Within the world of bankruptcy, in other words, it is commonly understood that bankruptcy is a special field that requires an exceptional approach—one rooted in the norms, commitments, and assumptions that underlie the values of the bankruptcy community. I examine this disjunction and consider whether there is any principled justification for bankruptcy exceptionalism. I explain the sources of the disjunction and show how the bankruptcy courts’ exceptional approach has driven outcomes in the ongoing Purdue Pharma opioid crisis bankruptcy saga and other hotly contested and socially consequential cases. I conclude that there are many singular aspects of bankruptcy but none that justify treating it specially. Bankruptcy is distinctive, but it is not exceptional.
At the beginning of 2022, there were 196,714 affirmative asylum claims pending, and many applicants have waited in a state of legal limbo for over five years to receive a decision on their claim. To escape the indefinite queue, some have started bringing claims of unreasonable delay under the Administrative Procedure Act (APA) to federal courts. Because there are groups of asylum seekers who may be especially harmed by multiyear delays in adjudication, this Comment undertakes two separate but related tasks. First, it assesses whether the avenue for relief available to advocates and asylum seekers—federal court litigation—is actually viable for its purported ends. This Comment concludes that it is not. Second, it proposes a novel agency-side adjudicative mechanism, implemented through artificial intelligence technology, to more adequately provide reliable relief to especially vulnerable asylum seekers.
This Comment seeks to resolve an ongoing dispute among courts regarding the correct interpretation of “contrary to law” in 18 U.S.C. § 545, a statute that criminalizes the unlawful importation of goods. In particular, courts disagree about whether “contrary to law” includes administrative regulatory violations, which would massively expand the applicability of § 545’s severe criminal penalties.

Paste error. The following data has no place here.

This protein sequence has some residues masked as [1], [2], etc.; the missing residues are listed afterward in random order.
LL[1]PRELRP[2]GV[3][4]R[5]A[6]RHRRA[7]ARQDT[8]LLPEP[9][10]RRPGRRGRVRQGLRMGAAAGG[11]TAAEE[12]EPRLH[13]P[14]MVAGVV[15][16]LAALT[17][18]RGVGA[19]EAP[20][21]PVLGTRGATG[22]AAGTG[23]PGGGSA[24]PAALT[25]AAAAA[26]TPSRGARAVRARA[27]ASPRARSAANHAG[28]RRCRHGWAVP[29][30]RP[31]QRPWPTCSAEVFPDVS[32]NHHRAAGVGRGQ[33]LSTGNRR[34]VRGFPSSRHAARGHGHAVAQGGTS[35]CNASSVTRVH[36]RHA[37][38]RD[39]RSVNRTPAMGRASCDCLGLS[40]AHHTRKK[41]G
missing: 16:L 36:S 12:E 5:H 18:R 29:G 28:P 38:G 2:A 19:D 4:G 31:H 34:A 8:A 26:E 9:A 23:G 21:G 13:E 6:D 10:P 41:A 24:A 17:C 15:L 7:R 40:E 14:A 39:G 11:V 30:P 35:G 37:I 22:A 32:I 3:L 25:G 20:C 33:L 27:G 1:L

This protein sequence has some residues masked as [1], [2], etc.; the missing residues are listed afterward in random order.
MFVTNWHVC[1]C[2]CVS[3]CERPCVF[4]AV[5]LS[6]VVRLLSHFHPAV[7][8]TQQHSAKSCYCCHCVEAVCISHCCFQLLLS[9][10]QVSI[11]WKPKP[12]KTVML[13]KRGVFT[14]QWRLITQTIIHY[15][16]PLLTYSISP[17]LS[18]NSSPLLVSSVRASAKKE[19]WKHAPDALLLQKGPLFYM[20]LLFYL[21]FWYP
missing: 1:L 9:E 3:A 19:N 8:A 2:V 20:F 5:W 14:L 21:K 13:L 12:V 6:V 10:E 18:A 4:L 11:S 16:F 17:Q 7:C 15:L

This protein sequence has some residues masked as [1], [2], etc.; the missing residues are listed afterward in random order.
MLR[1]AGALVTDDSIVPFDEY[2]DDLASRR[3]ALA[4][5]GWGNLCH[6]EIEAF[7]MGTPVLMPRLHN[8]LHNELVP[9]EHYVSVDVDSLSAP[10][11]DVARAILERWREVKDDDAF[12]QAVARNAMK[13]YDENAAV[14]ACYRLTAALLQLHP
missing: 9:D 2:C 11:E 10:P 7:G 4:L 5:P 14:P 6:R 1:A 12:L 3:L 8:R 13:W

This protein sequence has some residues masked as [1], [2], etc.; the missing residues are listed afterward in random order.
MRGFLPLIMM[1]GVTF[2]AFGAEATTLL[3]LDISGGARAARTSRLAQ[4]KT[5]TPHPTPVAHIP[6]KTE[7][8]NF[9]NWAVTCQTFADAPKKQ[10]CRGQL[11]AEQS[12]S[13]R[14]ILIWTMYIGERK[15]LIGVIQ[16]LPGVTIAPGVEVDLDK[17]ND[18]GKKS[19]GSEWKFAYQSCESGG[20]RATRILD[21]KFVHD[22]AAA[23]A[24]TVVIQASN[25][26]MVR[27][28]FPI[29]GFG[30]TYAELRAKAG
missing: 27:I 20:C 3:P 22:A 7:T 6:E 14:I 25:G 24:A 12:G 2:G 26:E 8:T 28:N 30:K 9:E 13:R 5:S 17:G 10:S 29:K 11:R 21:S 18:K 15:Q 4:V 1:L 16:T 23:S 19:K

The federal abstention doctrines govern the narrow circumstances under which a district court can decline to hear a case even though it has proper jurisdiction. One of those doctrines—Burford abstention—has generated a morass of confusion over when it applies and what goals it is meant to achieve. To find a way out of the morass, this Comment looks at contemporaneous developments in doctrines of federal court review—and at the procedural history of Burford itself—to pinpoint the precise problem that Burford abstention was created to solve.
The Supreme Court has deemed the right to exclude one of the most fundamental property rights. Accordingly, the Court has offered the right to exclude heightened protection under the Takings Clause. However, the Court has left significant uncertainty about the scope of the right to exclude that is protected under takings doctrine. For instance, does the Takings Clause require compensation if the government, pursuant to the Comprehensive Environmental Response and Liability Act (CERCLA), requires a landowner to house another party’s pollutants? This Comment draws from property theory and analytical jurisprudence to offer a new approach to takings analyses concerning the right to exclude.